CHICAGO — Federal Communications Commission Chairman Michael Powell issued a solemn warning to cablers Tuesday to be careful what they wish for when it comes to government intervention, because they just might get it in spades.
“The cable industry really has the tools it needs” to compete in the marketplace, he said. “So don’t blow it.”
Fresh from leading the charge to relax a host of restrictions on media ownership June 2, Powell spoke at a morning session of the National Cable Television Assn. convention in Chicago.
Powell was referring to cablers’ concerns that the FCC gave broadcast networks far too much power when it made it easier for them to gobble up extra stations in many markets.
On Monday NCTA prexy Robert Sachs implored the FCC and other lawmakers to make sure the nets don’t wield too much bargaining power against cablers during negotiations for the right to re-transmit local station signals.
He also voiced concerns that cablers are being forced to carry dozens of broadcasters’ signals, the so-called “must-carry” rules, eating too much of their bandwidth.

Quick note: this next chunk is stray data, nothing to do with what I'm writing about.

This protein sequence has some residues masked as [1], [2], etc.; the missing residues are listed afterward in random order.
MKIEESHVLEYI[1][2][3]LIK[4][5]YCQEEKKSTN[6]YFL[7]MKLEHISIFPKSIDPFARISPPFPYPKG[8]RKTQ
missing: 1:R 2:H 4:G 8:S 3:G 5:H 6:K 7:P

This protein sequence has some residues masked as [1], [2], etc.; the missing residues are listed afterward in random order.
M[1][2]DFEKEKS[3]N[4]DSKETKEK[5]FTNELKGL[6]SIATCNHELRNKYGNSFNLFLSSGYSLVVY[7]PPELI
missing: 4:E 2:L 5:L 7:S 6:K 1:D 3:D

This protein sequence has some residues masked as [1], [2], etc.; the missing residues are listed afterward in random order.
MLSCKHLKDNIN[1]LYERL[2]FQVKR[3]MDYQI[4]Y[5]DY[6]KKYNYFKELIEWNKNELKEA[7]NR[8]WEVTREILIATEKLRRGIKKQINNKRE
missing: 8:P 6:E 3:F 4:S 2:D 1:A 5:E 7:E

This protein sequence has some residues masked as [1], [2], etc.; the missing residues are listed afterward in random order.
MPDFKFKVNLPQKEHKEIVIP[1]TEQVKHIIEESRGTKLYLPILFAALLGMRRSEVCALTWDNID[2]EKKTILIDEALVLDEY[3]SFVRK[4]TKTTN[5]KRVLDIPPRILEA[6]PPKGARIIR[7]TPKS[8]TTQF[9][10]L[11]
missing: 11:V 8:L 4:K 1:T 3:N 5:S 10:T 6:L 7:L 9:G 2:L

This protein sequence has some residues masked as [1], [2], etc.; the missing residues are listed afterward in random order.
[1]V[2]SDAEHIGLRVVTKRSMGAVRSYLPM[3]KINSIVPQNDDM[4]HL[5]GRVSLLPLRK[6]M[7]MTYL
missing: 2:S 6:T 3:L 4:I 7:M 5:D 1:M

“As long as broadcasters enjoy free use of the public airwaves, lawmakers must be vigilant to assure that increased broadcast concentration does not exacerbate marketplace distortions created by government imposed requirements,” Sachs said.
Powell assured the industry that the FCC would resolve this dilemma.
The FCC’s landmark media ownership decision, which attracted national attention and inspired numerous editorial cartoons of News Corp. topper Rubert Murdoch ruling the world in the last two weeks, was strangely absent from the convention.
A small group of protestors carrying signs with the words “Say No to Big Media,” showed up outside the convention hall before Powell’s speech.
Inside, government officials and industry bigwigs mentioned the historic decision only in passing.